AUGUST 18, 1952
HYDE PARK, Sunday—I was interested to see the criticism leveled at Governor Stevenson for visiting the President and for allowing himself to be briefed on the world situation. I wonder if the average person did not feel, as I did, that it was a normal and natural thing for the candidate who happens to be of the same party as the incumbent President to receive this information. The candidate has in no way committed himself to the continuance of the same policy in every detail. But it will be helpful to him and to the nation, should he be elected, for him to know in advance what the situation in the world actually is. One is always hopeful that the many minds working on various plans that have to be constantly reviewed, because of the changes in the world situation, will discover some new approach or some new way of dealing with a situation which has seemed static.
It seems perfectly natural that General Eisenhower would not want to be briefed by this administration, though in the past he has had to work with it. Now, as candidate of the opposition party, he must keep himself as clear as possible of anything that has been done by his opponents in the past. It seems to me equally natural, however, for the candidate of the party in power to acquaint himself as rapidly as possible with every angle of this situation. It is bound to be one he must discuss often and factually during the campaign before he begins actually to make his own plans for dealing with new situations in the future.
As I understand what has been said recently by the top Republican candidates, none of them is going to go back on the attitude of having approved the action taken by the United Nations in resisting aggression in Korea. The attack is apparently to be made on the policies which they feel led up to the final situation in Korea, and which they now feel might have been avoided. Perhaps it might. Hindsight is always better than foresight. That every effort was made by our public men to act wisely in the interests of the United States, however, is something I firmly believe.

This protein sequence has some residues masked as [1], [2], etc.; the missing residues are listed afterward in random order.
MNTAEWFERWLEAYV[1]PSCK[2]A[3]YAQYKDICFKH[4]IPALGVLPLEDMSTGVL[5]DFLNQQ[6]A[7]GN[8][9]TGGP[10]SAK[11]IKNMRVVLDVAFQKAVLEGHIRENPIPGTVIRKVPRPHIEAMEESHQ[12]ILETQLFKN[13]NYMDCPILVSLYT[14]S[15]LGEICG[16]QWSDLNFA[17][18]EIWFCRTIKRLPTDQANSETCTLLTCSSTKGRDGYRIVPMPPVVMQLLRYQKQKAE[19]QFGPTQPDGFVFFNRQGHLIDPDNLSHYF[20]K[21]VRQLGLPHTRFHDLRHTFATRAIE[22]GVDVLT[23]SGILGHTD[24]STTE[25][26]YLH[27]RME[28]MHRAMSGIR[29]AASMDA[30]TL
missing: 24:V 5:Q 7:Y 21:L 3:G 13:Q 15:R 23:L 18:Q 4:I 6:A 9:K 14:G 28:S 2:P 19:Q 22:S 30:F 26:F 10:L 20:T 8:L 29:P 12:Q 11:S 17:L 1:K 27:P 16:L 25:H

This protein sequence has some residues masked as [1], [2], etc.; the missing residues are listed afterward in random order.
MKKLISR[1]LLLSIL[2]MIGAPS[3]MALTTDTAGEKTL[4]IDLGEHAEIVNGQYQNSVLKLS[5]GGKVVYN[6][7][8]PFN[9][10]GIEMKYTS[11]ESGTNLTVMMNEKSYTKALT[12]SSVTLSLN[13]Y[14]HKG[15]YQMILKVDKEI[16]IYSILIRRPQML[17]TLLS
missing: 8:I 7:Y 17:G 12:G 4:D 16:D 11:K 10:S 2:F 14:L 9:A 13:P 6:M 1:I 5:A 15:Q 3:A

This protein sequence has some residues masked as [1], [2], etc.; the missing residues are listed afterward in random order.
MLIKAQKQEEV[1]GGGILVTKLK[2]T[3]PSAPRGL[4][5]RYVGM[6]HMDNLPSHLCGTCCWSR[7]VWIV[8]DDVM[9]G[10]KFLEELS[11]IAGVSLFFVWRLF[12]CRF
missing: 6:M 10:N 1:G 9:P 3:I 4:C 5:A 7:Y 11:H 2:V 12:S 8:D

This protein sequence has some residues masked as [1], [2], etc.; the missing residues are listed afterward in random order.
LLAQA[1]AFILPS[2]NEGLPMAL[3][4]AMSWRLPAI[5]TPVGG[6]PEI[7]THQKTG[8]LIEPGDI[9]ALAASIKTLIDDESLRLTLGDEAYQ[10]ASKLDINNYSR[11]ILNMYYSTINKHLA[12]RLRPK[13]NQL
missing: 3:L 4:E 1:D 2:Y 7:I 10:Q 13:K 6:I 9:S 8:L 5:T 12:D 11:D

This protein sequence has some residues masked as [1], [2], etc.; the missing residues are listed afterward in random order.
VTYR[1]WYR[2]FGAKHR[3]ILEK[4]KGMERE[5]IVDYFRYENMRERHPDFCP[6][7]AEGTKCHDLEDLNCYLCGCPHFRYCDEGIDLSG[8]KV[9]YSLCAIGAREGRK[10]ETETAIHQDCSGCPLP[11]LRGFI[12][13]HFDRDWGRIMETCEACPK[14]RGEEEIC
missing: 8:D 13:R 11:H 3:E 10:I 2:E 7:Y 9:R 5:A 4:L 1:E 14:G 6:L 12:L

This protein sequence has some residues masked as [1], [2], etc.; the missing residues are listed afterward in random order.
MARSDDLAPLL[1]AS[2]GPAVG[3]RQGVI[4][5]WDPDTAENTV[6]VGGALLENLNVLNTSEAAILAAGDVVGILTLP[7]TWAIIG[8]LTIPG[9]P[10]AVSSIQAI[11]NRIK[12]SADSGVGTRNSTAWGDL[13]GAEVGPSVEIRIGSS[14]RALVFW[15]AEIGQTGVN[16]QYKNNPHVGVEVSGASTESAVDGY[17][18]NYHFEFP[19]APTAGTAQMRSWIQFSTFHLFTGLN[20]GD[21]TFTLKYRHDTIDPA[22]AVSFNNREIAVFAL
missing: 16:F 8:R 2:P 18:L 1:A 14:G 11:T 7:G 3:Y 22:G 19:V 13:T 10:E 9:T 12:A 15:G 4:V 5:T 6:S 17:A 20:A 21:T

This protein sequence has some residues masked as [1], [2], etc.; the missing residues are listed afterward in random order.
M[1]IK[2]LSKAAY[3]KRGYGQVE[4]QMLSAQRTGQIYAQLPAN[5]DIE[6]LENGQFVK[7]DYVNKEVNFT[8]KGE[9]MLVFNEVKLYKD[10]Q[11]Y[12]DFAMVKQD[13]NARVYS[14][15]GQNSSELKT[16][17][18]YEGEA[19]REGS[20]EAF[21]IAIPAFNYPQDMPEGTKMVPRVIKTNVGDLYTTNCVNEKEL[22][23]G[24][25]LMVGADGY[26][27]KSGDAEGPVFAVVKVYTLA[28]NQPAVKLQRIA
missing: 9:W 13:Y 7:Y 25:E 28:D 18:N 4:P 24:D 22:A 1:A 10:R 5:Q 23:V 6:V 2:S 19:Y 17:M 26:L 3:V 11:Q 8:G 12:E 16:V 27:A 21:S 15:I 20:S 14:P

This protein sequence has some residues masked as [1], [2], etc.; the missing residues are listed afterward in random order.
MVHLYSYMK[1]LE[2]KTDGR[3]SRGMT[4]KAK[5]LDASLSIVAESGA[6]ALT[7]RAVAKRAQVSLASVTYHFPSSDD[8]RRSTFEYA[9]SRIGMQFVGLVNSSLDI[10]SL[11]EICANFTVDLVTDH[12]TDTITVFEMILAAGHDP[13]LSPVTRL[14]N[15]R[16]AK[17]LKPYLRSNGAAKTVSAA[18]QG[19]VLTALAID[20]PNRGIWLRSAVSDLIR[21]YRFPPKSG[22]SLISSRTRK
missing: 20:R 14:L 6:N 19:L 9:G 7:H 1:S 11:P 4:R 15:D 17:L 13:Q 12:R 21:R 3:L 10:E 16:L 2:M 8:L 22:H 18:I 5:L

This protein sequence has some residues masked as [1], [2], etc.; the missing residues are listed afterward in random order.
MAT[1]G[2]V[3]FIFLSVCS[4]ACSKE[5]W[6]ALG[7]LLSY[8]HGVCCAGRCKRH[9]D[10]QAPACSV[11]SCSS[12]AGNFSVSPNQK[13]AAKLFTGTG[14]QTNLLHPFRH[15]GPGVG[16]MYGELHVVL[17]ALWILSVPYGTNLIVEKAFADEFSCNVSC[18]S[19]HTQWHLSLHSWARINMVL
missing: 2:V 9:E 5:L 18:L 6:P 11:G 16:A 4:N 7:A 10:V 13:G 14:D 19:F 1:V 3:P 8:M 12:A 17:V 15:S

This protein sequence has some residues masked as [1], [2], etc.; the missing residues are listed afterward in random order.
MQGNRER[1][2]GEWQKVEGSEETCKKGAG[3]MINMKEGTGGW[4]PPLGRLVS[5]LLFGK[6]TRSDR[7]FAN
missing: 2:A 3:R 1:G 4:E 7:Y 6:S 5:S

In the meantime, I have just been reading an article on the difficulties our negotiators in Spain are now having. When I mentioned this once before in my column, a number of people wrote me very critical letters saying they could not understand why I was opposed to paying whatever Generalissimo Franco asked, since his demands certainly were most reasonable. I wish my correspondents could read the article, which appeared in one of our metropolitan papers. It states what those demands are and the reasons given for making them.
Some of my correspondents said that if we helped Tito we should help Franco. I cannot see that there is any connection. Yugoslavia is a Communist country; Spain is a Fascist country. Both are dictatorships. There the comparison ends. In both cases we are doing what we think will help our own interests, and in both cases it is the interests of the United States which should be paramount in the final decisions we make.